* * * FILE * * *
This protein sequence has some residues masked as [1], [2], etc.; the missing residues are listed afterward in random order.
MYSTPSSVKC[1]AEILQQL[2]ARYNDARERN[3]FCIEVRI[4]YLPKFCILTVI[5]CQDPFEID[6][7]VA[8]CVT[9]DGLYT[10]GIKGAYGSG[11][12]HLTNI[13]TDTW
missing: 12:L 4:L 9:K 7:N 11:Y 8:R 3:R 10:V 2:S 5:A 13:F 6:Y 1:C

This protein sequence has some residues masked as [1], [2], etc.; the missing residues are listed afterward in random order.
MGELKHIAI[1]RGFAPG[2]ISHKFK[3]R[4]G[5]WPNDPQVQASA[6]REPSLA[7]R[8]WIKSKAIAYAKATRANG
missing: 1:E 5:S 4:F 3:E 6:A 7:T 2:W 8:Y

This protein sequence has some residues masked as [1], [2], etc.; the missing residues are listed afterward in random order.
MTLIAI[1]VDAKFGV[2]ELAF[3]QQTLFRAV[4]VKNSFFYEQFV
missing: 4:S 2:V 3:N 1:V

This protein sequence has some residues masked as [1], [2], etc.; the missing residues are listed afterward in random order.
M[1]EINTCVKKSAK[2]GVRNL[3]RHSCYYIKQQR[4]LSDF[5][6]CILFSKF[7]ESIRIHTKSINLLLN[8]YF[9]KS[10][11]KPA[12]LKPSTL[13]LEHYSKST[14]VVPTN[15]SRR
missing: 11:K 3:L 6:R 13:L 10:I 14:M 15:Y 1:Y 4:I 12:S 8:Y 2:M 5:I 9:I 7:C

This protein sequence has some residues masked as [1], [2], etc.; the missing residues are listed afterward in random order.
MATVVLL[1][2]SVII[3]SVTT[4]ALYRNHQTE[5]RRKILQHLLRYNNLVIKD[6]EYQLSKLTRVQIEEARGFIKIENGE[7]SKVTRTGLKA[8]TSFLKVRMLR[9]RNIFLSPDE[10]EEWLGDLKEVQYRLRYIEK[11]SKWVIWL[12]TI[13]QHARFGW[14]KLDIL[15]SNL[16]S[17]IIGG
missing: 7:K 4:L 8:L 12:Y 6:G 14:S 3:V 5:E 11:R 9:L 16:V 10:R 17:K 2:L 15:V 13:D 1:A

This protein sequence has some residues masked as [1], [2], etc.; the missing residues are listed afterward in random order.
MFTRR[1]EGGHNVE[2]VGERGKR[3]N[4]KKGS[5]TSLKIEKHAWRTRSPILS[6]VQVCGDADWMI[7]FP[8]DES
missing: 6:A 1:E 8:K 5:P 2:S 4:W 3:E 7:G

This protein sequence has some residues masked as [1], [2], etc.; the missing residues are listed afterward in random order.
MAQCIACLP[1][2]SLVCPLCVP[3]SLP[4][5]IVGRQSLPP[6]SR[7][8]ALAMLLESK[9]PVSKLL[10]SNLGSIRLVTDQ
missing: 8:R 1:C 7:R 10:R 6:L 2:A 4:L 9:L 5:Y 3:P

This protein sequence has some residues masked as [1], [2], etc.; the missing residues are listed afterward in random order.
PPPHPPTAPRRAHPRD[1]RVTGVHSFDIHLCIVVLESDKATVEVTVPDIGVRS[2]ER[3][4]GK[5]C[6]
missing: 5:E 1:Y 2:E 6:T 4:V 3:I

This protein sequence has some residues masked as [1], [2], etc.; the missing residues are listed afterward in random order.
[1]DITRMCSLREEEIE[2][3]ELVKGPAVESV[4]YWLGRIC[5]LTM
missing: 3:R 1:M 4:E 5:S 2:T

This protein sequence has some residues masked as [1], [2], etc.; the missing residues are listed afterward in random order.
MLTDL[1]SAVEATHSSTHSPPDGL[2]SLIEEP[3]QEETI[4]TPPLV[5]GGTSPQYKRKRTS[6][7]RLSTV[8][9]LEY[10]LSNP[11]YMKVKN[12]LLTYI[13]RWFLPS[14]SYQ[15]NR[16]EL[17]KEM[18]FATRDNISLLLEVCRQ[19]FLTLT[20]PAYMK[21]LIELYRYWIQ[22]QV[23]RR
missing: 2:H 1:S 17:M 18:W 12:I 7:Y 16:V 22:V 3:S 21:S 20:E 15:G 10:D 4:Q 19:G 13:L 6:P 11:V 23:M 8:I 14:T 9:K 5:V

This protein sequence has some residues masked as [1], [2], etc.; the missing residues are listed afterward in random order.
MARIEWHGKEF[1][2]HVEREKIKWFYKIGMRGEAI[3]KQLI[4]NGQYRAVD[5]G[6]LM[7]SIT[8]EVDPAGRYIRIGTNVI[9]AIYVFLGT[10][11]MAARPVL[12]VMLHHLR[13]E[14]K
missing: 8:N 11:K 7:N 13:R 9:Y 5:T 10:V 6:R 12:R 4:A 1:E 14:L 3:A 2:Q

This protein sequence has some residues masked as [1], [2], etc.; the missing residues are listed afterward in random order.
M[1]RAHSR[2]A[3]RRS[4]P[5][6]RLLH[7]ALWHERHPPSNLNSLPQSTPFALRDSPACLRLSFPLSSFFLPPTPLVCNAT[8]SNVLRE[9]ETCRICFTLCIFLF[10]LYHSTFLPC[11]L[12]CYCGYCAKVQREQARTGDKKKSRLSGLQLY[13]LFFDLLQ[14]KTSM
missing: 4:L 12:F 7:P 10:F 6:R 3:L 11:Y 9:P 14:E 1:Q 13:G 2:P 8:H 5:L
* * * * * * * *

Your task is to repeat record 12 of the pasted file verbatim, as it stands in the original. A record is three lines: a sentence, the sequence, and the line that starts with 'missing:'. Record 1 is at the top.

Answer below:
This protein sequence has some residues masked as [1], [2], etc.; the missing residues are listed afterward in random order.
M[1]RAHSR[2]A[3]RRS[4]P[5][6]RLLH[7]ALWHERHPPSNLNSLPQSTPFALRDSPACLRLSFPLSSFFLPPTPLVCNAT[8]SNVLRE[9]ETCRICFTLCIFLF[10]LYHSTFLPC[11]L[12]CYCGYCAKVQREQARTGDKKKSRLSGLQLY[13]LFFDLLQ[14]KTSM
missing: 4:L 12:F 7:P 10:F 6:R 3:L 11:Y 9:P 14:E 1:Q 13:G 2:P 8:H 5:L